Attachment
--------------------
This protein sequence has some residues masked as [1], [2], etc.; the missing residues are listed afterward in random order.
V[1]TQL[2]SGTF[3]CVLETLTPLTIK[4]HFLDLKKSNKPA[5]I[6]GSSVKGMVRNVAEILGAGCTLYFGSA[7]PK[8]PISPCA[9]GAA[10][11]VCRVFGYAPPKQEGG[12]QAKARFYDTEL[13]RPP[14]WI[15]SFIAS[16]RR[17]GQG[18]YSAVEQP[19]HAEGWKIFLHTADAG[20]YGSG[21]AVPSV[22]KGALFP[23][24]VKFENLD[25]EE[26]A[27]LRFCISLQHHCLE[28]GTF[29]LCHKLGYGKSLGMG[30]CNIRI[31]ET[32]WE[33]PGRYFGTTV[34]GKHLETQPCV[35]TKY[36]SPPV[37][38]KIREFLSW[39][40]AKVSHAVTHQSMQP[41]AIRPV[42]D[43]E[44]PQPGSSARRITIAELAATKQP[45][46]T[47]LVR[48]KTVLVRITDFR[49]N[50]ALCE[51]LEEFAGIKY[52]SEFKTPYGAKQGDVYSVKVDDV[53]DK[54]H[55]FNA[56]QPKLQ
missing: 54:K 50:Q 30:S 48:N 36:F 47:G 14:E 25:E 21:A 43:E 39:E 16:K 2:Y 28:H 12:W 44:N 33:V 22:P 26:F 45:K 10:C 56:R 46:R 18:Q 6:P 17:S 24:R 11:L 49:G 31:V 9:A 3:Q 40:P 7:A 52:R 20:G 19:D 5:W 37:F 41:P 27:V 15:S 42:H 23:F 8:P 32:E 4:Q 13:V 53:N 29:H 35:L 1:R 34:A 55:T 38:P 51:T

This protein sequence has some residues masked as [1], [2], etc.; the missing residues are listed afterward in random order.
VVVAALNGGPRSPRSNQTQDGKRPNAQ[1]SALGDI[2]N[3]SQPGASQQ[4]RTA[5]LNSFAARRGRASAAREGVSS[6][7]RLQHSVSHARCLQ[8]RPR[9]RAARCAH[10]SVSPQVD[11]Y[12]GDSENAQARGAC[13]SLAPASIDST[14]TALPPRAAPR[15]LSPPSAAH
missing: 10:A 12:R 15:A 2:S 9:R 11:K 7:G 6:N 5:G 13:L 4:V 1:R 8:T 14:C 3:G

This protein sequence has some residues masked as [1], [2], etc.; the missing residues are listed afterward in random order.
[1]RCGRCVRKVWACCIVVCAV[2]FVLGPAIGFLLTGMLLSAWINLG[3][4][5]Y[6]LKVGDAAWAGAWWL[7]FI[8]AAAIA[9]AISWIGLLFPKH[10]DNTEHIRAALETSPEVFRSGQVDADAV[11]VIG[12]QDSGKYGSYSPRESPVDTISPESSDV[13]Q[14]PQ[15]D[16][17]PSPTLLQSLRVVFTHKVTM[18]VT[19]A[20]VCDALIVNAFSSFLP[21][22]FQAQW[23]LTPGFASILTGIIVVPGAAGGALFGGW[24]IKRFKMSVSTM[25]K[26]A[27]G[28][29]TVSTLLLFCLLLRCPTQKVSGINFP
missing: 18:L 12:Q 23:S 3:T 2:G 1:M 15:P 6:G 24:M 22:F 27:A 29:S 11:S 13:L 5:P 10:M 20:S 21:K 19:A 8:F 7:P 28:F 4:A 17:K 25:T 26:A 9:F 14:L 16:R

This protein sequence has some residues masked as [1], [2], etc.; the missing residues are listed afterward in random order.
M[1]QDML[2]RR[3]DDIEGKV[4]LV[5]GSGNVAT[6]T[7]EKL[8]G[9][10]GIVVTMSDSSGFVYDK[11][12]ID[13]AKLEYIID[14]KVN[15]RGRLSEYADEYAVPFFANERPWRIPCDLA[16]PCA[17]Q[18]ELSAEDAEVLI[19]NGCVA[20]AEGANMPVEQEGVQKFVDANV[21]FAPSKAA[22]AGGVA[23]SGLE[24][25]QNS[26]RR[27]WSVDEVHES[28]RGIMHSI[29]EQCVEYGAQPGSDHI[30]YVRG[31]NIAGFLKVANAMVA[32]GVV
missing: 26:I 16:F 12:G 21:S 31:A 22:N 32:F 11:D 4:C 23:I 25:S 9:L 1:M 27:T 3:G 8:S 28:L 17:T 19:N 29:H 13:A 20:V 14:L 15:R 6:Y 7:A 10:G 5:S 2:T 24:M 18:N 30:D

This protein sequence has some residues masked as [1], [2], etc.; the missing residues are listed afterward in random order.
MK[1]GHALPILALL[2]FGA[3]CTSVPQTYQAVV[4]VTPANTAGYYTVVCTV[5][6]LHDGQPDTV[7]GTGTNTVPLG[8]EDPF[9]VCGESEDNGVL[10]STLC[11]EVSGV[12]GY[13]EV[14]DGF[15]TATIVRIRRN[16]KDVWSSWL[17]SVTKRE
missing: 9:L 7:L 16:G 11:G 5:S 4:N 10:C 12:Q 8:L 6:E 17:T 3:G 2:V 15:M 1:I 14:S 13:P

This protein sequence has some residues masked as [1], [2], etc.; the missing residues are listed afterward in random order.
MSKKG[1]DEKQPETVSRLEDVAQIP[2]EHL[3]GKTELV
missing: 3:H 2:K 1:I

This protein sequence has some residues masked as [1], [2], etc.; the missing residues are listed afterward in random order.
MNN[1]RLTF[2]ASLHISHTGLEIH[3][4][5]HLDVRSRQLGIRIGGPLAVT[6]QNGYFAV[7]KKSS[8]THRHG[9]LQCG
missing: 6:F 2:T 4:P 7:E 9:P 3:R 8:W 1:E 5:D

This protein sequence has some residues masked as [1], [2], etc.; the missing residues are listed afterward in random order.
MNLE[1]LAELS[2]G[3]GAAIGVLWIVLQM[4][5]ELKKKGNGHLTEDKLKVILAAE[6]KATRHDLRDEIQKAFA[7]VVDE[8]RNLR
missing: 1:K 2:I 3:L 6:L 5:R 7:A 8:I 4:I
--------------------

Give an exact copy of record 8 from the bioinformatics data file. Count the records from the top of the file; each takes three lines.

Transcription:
This protein sequence has some residues masked as [1], [2], etc.; the missing residues are listed afterward in random order.
MNLE[1]LAELS[2]G[3]GAAIGVLWIVLQM[4][5]ELKKKGNGHLTEDKLKVILAAE[6]KATRHDLRDEIQKAFA[7]VVDE[8]RNLR
missing: 1:K 2:I 3:L 6:L 5:R 7:A 8:I 4:I